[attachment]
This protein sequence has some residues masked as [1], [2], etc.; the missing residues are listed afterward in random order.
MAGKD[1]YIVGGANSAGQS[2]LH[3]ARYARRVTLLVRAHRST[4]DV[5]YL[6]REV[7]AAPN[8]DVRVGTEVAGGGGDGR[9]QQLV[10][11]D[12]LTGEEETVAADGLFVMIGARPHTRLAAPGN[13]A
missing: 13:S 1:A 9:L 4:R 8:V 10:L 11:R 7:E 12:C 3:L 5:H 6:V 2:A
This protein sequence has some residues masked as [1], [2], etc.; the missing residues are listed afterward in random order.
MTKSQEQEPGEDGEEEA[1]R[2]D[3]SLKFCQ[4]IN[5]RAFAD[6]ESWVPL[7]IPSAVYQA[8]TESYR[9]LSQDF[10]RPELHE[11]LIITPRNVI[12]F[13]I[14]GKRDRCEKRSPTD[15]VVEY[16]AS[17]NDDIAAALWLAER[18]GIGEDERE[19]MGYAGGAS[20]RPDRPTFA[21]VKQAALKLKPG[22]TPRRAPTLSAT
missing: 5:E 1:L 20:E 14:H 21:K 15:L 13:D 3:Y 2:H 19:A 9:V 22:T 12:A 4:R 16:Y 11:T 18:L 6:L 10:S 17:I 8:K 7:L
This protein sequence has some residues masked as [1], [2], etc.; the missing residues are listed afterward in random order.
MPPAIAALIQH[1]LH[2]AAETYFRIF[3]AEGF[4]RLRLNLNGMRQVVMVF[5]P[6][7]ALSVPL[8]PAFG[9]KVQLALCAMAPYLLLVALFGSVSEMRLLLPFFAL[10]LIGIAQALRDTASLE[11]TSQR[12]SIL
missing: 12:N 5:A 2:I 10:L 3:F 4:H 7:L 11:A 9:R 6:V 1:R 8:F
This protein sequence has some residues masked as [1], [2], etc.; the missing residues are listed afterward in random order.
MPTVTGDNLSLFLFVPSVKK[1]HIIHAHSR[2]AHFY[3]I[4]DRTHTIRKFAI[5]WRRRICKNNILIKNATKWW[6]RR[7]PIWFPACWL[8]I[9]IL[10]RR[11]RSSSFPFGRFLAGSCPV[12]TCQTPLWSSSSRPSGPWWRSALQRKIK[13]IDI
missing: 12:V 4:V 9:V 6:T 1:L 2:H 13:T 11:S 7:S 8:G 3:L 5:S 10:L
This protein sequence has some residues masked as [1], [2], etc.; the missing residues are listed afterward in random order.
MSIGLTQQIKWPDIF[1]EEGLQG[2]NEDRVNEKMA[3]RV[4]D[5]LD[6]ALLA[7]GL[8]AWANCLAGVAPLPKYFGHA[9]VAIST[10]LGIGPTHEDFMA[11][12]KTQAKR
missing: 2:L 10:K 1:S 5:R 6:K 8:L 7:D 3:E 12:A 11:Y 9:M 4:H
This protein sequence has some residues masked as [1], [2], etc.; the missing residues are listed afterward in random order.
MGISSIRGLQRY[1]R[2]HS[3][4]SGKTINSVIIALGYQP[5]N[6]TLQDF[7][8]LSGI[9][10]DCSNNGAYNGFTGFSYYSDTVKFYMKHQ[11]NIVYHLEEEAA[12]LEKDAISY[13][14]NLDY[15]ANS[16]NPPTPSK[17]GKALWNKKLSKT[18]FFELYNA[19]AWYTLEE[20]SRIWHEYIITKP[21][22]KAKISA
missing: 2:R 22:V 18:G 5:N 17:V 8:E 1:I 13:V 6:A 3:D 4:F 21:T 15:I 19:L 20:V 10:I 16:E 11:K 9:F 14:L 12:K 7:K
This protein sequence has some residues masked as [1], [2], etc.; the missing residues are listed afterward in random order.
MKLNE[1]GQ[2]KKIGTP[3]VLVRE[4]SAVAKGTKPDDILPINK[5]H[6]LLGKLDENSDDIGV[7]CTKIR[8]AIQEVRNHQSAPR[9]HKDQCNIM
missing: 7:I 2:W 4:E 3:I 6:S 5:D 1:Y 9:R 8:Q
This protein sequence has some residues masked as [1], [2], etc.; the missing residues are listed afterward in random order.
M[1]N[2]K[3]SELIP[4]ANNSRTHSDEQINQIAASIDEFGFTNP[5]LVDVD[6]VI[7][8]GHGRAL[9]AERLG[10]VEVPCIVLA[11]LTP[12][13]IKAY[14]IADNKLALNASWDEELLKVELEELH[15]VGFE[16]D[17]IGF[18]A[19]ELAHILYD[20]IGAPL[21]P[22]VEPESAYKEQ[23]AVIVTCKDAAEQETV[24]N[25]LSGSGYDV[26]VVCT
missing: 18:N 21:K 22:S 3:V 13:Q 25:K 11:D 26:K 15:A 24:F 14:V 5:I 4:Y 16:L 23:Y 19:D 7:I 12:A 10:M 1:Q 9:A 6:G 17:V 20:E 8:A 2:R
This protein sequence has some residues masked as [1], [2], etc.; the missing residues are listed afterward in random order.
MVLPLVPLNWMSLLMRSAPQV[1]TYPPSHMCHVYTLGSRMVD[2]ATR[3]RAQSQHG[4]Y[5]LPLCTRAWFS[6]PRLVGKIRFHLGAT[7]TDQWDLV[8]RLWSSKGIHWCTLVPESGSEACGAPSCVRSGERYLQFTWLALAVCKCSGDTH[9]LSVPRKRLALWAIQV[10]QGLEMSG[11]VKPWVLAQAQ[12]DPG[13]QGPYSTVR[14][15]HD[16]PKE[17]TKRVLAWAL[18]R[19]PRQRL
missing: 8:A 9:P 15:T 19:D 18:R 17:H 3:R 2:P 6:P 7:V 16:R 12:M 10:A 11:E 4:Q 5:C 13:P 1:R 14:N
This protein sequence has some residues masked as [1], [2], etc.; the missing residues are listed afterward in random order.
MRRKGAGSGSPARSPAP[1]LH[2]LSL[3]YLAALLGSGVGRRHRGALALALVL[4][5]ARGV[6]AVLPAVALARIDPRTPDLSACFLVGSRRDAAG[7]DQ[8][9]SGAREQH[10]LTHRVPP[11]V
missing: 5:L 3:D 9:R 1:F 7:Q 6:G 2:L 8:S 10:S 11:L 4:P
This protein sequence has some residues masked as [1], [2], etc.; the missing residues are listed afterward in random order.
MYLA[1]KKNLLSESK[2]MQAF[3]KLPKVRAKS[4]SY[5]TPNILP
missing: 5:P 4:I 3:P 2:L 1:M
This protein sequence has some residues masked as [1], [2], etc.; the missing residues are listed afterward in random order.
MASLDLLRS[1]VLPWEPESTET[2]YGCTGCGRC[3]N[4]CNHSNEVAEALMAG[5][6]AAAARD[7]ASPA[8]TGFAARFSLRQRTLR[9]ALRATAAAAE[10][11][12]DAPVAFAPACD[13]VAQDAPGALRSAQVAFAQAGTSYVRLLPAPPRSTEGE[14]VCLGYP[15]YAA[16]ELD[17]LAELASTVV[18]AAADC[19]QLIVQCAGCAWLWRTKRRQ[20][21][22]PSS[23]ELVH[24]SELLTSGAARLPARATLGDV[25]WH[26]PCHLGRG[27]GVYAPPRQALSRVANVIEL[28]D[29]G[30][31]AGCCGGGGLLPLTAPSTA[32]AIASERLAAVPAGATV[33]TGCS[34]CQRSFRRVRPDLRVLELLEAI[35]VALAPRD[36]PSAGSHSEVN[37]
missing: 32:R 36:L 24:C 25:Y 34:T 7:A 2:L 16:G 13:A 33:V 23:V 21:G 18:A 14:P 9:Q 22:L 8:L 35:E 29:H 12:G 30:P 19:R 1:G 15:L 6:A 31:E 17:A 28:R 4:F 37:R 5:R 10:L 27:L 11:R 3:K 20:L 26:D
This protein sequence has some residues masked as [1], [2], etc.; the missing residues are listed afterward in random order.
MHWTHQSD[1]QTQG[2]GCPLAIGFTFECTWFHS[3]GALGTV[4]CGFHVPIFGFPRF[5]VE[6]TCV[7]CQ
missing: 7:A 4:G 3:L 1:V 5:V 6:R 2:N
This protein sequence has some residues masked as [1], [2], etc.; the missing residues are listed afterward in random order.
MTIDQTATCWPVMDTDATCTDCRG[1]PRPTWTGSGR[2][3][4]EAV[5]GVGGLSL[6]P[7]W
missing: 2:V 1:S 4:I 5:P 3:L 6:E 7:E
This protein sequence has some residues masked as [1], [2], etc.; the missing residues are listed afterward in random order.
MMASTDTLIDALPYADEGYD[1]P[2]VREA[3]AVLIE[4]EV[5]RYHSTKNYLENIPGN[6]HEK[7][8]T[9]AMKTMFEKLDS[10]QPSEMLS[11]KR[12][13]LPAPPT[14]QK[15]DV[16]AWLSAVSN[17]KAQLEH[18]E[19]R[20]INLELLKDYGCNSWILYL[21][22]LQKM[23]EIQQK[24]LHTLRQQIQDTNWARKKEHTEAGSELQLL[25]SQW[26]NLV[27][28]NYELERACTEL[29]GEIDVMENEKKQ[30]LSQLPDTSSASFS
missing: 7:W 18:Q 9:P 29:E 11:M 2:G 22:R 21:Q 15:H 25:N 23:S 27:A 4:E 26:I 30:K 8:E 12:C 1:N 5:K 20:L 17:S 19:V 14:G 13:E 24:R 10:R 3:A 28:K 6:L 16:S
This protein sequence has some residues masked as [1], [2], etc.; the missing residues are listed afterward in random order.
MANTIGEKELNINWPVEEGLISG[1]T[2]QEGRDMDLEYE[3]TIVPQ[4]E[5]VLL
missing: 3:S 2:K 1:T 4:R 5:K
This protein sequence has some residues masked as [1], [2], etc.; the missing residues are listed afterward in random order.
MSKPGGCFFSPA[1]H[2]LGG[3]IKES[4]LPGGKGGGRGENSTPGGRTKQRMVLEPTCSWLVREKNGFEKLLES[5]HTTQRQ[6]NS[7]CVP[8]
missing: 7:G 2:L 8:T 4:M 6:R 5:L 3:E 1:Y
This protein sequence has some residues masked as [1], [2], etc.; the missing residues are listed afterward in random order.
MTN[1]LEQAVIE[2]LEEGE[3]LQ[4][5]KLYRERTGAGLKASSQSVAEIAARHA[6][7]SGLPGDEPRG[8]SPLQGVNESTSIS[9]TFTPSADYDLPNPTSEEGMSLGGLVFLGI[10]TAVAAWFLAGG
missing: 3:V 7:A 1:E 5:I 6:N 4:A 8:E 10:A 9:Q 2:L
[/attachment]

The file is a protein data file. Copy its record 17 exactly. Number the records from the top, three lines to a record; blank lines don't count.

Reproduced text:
This protein sequence has some residues masked as [1], [2], etc.; the missing residues are listed afterward in random order.
MSKPGGCFFSPA[1]H[2]LGG[3]IKES[4]LPGGKGGGRGENSTPGGRTKQRMVLEPTCSWLVREKNGFEKLLES[5]HTTQRQ[6]NS[7]CVP[8]
missing: 7:G 2:L 8:T 4:M 6:R 5:L 3:E 1:Y